The Art of Surrender

13 Apr

Lately I’ve been thinking a lot about the concept of surrender – what it means physically, spiritually and creatively. It seems I’m not the only one. A number of people I know are wrestling with this issue as well.

Animals and children seem to have surrender down pat. One look at my cats konked out on the couch informs me they have no problem letting go, the same as kids who in a game of make believe master being present, fully surrendered to their joy.

I understand a fair bit about surrender of the body. I know how the breath allows the muscles to soften; how a smile relaxes the face and laughter releases built up tension. I also know the more an artist (or athlete for that matter) becomes one with the act of creating instead of striving for a result, the more aesthetic and authentic the expression.

But what does it mean to surrender spiritually? 

Turns out is isn’t quite what I thought. For many years, I thought to surrender spiritually was to “let go and let God.” To not only trust Him explicitly but also to be relaxed and in balance. 

I realize the concept of balance is a sham. It’s impossible. As humans, we’re always vacillating between poles of tension like a teeter-toter. While it’s important to strive for balance, we never 100% arrive at it. Instead we juggle the dimensions of reason and emotion, rest and activity, order and chaos as expertly as we can but knowing that sometimes a ball will fall and we’ll have to pick up and start all over again.

But how do we find a sense of ease as we navigate the road between surrender and will? And how do we listen to God’s call to duty in our lives without getting too freaked out? How do we do what we need to do, meeting challenges and sustaining growth while also trusting that He will not let us fall flat on our faces from either failure or exhaustion or both? 

I was talking with a good friend of mine the other night about this for both of us have a tendency to be a little agro. That’s our terminology for being a little over-zealous and intense in our passions and expectations of ourselves. Discipline isn’t really our problem yet sometimes because we’re this way, we don’t completely rise to our full potential (or God’s calling) out of fear, depletion or procrastination.  

I know for a fact that God is calling me to stretch myself – to be a disciple – which requires discipline. But I also know God doesn’t want me to be agro or to have a nervous break down in the process. He wants me to marry surrender with action; to embody his Source moment by moment whether that is the demands of work tasks or in the slower rhythms of domestic life and quiet time. But I haven’t quite figured this one out yet. Because ultimately, my faith isn’t mature enough yet. I don’t know how to fall at His feet or to breathe in ecstasy when I’m scared, over-worked or multi-tasking.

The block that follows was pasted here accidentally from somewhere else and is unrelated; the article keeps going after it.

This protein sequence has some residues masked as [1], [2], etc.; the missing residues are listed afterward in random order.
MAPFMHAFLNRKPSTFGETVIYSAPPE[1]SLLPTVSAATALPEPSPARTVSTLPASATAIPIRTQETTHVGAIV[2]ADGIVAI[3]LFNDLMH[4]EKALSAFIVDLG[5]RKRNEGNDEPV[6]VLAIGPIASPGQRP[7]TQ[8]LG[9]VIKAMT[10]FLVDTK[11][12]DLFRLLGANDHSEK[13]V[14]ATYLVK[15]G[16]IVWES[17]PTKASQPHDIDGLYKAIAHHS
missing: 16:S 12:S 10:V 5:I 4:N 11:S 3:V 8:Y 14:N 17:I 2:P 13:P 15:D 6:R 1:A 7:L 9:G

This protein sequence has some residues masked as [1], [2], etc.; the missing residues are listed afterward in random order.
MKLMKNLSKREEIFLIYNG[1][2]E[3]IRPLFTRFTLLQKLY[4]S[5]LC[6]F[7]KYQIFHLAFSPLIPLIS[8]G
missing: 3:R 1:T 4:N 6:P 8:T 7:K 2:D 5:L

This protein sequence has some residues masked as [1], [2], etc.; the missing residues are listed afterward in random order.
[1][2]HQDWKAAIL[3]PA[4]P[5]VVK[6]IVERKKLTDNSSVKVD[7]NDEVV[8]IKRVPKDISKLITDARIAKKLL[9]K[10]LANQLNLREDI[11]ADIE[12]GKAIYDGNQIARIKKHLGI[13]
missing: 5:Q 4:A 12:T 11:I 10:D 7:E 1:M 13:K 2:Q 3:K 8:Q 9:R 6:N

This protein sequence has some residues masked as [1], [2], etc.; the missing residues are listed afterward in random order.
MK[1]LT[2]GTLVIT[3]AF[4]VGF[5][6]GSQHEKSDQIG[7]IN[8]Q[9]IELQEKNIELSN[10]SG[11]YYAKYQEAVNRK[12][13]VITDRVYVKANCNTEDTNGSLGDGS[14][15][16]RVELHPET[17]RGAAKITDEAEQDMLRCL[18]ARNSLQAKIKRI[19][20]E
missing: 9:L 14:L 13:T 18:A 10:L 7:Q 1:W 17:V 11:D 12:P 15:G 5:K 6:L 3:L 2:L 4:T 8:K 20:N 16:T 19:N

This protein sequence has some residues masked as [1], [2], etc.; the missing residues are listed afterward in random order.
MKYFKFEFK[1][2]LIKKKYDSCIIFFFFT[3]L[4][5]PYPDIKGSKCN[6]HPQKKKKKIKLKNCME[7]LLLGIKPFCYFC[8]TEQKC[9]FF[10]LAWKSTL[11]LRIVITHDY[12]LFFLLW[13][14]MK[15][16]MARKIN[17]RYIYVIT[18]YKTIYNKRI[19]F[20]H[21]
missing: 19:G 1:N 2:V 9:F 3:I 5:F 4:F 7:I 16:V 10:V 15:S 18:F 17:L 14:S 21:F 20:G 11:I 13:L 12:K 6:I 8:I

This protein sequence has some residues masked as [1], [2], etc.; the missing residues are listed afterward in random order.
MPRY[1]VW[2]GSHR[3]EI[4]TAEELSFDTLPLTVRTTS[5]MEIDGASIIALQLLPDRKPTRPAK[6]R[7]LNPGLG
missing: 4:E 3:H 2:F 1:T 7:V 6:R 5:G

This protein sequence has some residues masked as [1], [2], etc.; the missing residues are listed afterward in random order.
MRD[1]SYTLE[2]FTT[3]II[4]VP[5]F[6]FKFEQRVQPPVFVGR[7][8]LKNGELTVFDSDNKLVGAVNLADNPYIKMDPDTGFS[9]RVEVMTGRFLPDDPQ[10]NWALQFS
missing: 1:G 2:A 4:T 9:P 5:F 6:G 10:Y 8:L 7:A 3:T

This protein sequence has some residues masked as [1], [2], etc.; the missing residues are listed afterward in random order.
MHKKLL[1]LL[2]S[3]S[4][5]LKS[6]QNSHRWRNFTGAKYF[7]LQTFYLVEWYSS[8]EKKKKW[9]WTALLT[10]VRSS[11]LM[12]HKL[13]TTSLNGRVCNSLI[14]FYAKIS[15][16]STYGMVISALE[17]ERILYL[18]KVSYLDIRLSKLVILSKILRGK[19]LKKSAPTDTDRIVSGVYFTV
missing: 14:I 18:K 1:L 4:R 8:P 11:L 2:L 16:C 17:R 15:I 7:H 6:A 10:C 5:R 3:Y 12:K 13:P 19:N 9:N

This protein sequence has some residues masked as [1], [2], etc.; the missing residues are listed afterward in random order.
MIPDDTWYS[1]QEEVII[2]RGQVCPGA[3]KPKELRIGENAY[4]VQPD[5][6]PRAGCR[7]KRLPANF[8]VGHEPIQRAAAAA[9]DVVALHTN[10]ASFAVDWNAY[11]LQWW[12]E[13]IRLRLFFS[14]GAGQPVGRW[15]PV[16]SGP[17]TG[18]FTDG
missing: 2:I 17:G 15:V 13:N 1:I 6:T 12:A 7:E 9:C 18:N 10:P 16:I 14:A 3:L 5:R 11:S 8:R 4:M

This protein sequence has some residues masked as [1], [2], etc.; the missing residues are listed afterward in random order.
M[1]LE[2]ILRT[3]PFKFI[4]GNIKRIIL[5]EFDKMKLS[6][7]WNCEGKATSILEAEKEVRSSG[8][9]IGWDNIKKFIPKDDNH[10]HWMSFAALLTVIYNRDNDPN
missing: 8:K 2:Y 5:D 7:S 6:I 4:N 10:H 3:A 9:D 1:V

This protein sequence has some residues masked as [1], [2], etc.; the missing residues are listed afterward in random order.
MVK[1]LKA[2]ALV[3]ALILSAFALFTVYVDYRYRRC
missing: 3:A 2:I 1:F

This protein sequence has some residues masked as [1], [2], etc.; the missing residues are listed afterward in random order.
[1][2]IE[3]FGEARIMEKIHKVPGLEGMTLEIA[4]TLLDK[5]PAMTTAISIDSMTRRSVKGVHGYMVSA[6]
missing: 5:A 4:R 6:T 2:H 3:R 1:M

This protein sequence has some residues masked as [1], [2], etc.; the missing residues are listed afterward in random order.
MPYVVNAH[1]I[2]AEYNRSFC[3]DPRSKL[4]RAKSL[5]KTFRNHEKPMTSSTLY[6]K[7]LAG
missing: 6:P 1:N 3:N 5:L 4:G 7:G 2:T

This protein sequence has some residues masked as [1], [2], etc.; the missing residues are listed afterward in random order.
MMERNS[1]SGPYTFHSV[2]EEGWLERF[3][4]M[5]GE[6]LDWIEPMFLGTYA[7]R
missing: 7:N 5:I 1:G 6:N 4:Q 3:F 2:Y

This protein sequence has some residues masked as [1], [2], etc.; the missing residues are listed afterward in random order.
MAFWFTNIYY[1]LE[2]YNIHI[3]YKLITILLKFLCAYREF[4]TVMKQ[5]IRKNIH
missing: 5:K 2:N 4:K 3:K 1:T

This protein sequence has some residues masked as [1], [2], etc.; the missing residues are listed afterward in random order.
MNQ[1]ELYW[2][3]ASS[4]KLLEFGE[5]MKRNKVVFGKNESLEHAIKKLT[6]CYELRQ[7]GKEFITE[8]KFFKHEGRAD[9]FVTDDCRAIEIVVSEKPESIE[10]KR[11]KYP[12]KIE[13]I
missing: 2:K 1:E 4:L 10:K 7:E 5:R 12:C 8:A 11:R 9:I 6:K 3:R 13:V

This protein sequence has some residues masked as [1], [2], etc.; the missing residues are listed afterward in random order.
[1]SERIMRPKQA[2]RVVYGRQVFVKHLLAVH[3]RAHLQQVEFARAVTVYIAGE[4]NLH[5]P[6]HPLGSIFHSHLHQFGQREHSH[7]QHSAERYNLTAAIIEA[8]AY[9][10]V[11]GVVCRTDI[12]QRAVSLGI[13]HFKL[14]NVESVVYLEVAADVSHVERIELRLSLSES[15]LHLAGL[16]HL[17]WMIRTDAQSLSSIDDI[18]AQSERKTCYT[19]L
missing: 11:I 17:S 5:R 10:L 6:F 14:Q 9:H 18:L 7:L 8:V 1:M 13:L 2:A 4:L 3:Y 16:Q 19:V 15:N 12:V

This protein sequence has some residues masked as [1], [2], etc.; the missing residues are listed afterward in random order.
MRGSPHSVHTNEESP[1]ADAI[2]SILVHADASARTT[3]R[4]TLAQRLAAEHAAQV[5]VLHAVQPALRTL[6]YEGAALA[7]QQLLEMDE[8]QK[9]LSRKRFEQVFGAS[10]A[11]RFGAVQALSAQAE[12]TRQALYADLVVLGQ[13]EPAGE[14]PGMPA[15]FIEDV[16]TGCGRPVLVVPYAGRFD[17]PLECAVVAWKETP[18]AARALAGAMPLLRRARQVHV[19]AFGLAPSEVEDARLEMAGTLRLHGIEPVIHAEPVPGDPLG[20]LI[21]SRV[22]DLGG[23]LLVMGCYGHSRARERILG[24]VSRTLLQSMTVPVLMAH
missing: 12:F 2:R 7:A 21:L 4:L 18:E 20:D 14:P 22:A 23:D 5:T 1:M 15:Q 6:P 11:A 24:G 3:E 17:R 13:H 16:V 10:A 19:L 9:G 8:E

This is an art form and I the apprentice. He the Master.

Risen From the Dead

3 Apr

I am up at a hideously early hour partly because I need to be up early today but mostly because my psyche awakens me when I’m in process. So at 4:00 am this morning – I opened my eyes and thought of death and resurrection. I thought of Jesus’ empty tomb and my mother’s memorial service. I thought of the fact that I will be in Easter services this morning and that in years past my mother took me to Easter services, along with making me Easter baskets and attiring me in pretty dresses for the occasion.

I suppose it makes complete sense that I would have an image of a tomb seared upon my brain first thing this morning. The mind catalogues the daily images it records, filtering through them and yesterday in service rehearsals I saw a film 3x that pans in on a tomb and watched women dance at the tomb 7+ times. I also did Mary’s voice in the film and then join the women in the dance. So, it doesn’t take a rocket scientist to track the flow of my thoughts. Yet nonetheless, I’m surprised at how palpable death and resurrection feel to me this morning. 

For anyone who has lost a parent or significant loved one, we know that grief is a weird animal – coming and going at odd and unexpected intervals. And so this morning, I felt a deep twinge of sadness thinking of my mother’s love for me and the care she took to select Nancy Drew books for my Easter baskets and little gadgets that she’d knew I’d love. She almost always would include something religious in my basket – a cross necklace or a prayer book. 

Oddly, in my odd logic, I equate my mom’s suicide with Christ’s death and resurrection. Christ laid down his life so that others could live. My mom, knowing her mental illness was literally my cross – my burden – partly took her life so that I could finally be free. Her death wish – written to me – was that I be released from the toll of her depression and mental illness and that she too have relief.

On Good Friday, my pastor said, “It’s odd that Good Friday is called ‘good’ yet it is because we know the rest of the story. We know that Christ resurrects and we know that he died in an extravagant act of love for us.” Bizarrely, I feel similarly about my mom’s death. It wasn’t “good” yet I know the rest of the story. When people hear that my mom committed suicide, they think it’s awful and yes – it was awful. And when I let myself go there, thinking about how she died and the amount of tragedy building up to it, the grief is so intense I collapse under the weight of it . But, the flip side of this is that I know the rest of the story. In the very depth of my cells, I know she resurrects. I know Christ was there to meet her on the other side taking her burdens. For did he not say, “Come to me, all you that are weary and are carrying heavy burdens, and I will give you rest. Take my yoke upon you, and learn from me; for I am gentle and humble in heart, and you will find rest for your souls. For my yoke is easy, and my burden is light.” Matthew 11:28-30.

And has not my life utterly transformed since her death and since my finding Christ? For I too have died and have resurrected. Nothing in my life is the same since finding Jesus. This sounds so cliche – so ludicrous and yet is so profound and so glorious. My life has transformed from the inner chaos and torture of fear, anger, anxiety, resentment and grief to one of hope and joy. True, much of this transformation has occurred because I no longer have the burden of either of my parents’ issues and mental illnesses and because I have done my time. I have paid my dues. But verily I say to you – I am not the same because of Christ. I have hope where there was only darkness. 

So on this Easter morning, I contemplate death and resurrection on many different levels and I rejoice. Yes, everything is different.

Lise’s Art

1 Apr

A colleague of mine photographed a bunch of my artwork done over the last twenty some odd years so that I could archive it. I’d thought I’d share a few images and write more about the role of art in my life later.